Marketing technology (martech) is all the rage right now in the enterprise software market. In a TechCrunch article last Friday, IDC estimated $32.4 billion in marketing technology spending by 2018, growing at a 12.4 percent CAGR. Before I go any further, it’s important to understand the difference between marketing technology and a true marketing cloud. Scott Brinker’s “supergraphic” does a great job defining the rather expansive marketing technology landscape that exists today, including a wide variety of categories spanning both marketing operations and marketing experiences. A marketing cloud, is often defined as a set of integrated tools allowing marketers to accomplish a broad range of tasks during all phases of the customer journey. Integration is the biggest differentiator between “best-of-breed” marketing technology solutions and marketing clouds.
As you begin to think about how you can evolve your business’s marketing technology stack, it’s very important to clearly define your technology strategy and understand how you can leverage a multi-category marketing cloud to connect your marketing tasks to effectively deliver measurable business value.
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To help guide you along this marketing cloud journey, think back to your early days of school in English class where you learned about the Five W’s: who, what, when, where and why. These questions are the basics in information-gathering. They establish a formula for getting all the facts on a certain subject and are the fundamentals of telling an effective story, but they can also be applied to an organization’s approach to implementing new technology solutions in order to achieve business goals. In this marketing technology blog series, we’ll walk through each of the Five W’s (and How) to help you along the way. Unlike the world of writing, marketers instinctively should begin with answering these questions in a specific order: why, who, what, where, when and how.
“The Why”: Why do marketers need a marketing cloud?
In today’s connected world, every interaction with the consumer matters. There are four key customer experience (CX) drivers leading the marketing technology revolution as enterprise software companies seek to come out on top as the dominant player. Below are some of the market forces shaping the evolving role of the CMO and four key reasons why the time is now for organizations to embrace marketing clouds:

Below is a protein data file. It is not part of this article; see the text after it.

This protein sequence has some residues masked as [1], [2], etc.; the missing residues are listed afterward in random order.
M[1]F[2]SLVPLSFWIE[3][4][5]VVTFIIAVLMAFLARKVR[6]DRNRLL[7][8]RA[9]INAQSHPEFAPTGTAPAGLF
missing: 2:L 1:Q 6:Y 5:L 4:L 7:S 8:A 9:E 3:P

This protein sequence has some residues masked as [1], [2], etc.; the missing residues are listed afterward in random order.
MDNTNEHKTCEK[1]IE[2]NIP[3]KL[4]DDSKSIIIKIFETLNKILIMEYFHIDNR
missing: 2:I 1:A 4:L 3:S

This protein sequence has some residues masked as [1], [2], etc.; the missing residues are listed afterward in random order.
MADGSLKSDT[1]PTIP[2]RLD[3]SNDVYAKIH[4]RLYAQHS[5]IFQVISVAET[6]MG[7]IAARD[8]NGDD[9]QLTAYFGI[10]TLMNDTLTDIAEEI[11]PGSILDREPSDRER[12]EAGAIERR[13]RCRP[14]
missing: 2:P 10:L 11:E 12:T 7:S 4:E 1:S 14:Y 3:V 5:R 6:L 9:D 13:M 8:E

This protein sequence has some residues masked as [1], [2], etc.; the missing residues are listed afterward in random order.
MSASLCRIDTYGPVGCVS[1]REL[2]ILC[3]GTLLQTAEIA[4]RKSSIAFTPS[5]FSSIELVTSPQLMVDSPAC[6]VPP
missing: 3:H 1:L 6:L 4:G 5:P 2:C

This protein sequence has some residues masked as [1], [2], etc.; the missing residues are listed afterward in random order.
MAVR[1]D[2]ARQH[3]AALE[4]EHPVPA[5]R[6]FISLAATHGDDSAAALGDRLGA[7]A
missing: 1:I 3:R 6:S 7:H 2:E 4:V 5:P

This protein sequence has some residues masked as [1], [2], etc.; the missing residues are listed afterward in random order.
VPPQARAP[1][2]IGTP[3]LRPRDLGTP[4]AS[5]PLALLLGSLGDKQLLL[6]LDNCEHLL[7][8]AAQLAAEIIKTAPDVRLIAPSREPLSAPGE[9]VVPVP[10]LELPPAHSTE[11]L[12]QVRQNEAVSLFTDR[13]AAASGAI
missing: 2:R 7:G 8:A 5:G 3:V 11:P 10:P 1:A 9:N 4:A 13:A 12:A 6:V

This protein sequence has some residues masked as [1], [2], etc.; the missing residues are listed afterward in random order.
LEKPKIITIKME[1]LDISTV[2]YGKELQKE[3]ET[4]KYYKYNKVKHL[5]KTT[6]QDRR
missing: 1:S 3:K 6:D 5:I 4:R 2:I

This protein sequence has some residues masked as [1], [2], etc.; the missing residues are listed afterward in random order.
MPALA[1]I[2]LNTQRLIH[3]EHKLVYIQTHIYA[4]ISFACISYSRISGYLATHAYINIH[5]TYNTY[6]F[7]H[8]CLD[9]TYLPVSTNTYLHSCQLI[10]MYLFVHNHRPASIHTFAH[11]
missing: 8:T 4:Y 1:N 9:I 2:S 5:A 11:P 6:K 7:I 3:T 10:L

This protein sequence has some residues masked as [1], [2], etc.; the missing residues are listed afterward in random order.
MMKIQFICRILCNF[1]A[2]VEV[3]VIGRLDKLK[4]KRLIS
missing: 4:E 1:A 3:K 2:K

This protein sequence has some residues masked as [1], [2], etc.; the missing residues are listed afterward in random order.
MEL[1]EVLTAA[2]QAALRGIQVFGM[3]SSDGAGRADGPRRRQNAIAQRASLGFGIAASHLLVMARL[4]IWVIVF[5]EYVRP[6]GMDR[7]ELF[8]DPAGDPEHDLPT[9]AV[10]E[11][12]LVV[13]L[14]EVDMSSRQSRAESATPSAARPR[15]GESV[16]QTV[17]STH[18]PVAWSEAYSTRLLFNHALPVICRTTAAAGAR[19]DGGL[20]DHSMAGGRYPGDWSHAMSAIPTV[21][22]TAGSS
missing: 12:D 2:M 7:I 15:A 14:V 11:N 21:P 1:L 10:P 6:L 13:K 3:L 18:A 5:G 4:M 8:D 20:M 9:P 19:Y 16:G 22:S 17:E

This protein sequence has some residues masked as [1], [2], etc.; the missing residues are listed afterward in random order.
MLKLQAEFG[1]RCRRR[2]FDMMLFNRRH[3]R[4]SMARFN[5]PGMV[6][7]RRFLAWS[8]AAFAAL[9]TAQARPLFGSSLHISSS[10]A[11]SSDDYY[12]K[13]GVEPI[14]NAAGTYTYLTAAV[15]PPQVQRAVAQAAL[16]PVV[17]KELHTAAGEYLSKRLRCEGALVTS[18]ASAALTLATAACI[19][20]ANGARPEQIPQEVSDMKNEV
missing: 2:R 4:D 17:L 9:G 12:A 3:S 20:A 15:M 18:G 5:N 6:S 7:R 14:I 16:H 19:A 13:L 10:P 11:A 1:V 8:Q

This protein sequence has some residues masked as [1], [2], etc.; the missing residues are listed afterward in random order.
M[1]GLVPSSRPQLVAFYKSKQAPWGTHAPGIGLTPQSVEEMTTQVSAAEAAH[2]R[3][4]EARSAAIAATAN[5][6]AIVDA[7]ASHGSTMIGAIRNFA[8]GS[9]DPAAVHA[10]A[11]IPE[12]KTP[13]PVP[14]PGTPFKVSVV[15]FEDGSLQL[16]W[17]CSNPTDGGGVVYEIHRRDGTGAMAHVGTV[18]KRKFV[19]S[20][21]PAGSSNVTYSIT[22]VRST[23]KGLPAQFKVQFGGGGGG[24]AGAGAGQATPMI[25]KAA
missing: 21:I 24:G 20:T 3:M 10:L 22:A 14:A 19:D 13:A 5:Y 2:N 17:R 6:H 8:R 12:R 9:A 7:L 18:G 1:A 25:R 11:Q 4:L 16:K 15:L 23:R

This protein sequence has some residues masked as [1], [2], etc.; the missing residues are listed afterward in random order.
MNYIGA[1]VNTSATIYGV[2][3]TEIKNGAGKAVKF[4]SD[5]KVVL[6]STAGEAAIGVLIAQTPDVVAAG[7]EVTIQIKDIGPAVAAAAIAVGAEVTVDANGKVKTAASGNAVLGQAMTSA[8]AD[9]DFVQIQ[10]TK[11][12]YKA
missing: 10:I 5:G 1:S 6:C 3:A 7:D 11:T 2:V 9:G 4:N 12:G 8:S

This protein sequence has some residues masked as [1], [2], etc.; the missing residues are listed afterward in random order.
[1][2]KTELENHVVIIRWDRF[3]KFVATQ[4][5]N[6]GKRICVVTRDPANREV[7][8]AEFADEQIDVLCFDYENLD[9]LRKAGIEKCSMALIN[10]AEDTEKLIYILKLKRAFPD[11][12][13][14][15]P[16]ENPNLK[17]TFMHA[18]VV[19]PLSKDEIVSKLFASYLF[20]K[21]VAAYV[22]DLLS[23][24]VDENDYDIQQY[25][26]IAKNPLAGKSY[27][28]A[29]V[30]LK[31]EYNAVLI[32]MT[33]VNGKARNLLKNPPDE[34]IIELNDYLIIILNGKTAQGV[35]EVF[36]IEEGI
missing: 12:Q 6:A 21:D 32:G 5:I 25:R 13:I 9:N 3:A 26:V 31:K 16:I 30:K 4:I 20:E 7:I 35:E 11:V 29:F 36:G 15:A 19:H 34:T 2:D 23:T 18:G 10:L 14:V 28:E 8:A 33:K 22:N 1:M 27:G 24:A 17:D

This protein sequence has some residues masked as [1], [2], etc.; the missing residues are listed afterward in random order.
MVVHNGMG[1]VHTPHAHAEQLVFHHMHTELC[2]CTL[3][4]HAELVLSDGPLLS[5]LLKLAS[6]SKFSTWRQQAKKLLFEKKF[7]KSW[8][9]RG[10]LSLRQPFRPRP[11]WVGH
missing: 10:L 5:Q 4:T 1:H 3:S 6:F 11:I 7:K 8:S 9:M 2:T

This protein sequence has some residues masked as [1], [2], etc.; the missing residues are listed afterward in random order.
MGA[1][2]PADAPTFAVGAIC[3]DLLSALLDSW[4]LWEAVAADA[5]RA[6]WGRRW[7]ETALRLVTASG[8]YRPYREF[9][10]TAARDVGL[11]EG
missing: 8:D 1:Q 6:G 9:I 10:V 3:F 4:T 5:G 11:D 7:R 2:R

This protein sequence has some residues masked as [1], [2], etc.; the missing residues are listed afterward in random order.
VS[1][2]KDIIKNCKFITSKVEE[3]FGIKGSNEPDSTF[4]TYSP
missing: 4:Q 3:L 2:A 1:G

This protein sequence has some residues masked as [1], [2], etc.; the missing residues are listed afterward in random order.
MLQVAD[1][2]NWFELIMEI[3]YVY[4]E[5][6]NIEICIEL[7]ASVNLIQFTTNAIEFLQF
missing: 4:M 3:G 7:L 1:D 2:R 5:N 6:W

- Rising customer expectations and changes in consumer behavior are prompting businesses to find new ways to respond with cross-device targeting capabilities. Marketers that can leverage this rich information to influence consumers’ purchasing decisions and create affinity to a brand will come out on top. I’ve seen several retailers do this well as of late using email retargeting tactics to convert shoppers into buyers.
- The adoption of digital channels has spawned the rise of the connected consumer prompting every business to respond with omni-channel capabilities. Along with omni-channel marketing, comes the need for personalization which will serve as the backbone of the customer experience for years to come.
- The speed at which businesses must operate requires enterprise technology to enable faster response times across multiple business functions. As a result, marketing automation, has become one of the hottest standalone “must have” marketing technology categories today.
- The volume, velocity and variety of customer data that marketers can harness provides an opportunity for businesses to turn consumer data into actionable insights. We’ll see a rise in predictive analytics and machine learning determining who will come out on top as the leader in marketing technology. A perfect example of this is Salesforce’s backing of the predictive analytics startup, InsideSales.com, as they look to differentiate its marketing cloud offering through predictive intelligence to determine the best offer, product, or content for each customer at any given time and deliver it in their channel of choice.
Marketers today need the ability to know more about their customers, personalize and contextualize the brand, effectively communicate with customers across multiple channels, and optimize interactions to make the most out of every touchpoint and enable business growth. Defining your organization’s key business goals, and aligning future technology investments that satisfy these objectives, should always be the first step to embarking on a marketing cloud journey. Other business outcomes and byproducts of implementing marketing technology can include cost savings and efficiency and productivity gains.
Stay tuned for the next post that answers “The Who” of marketing clouds!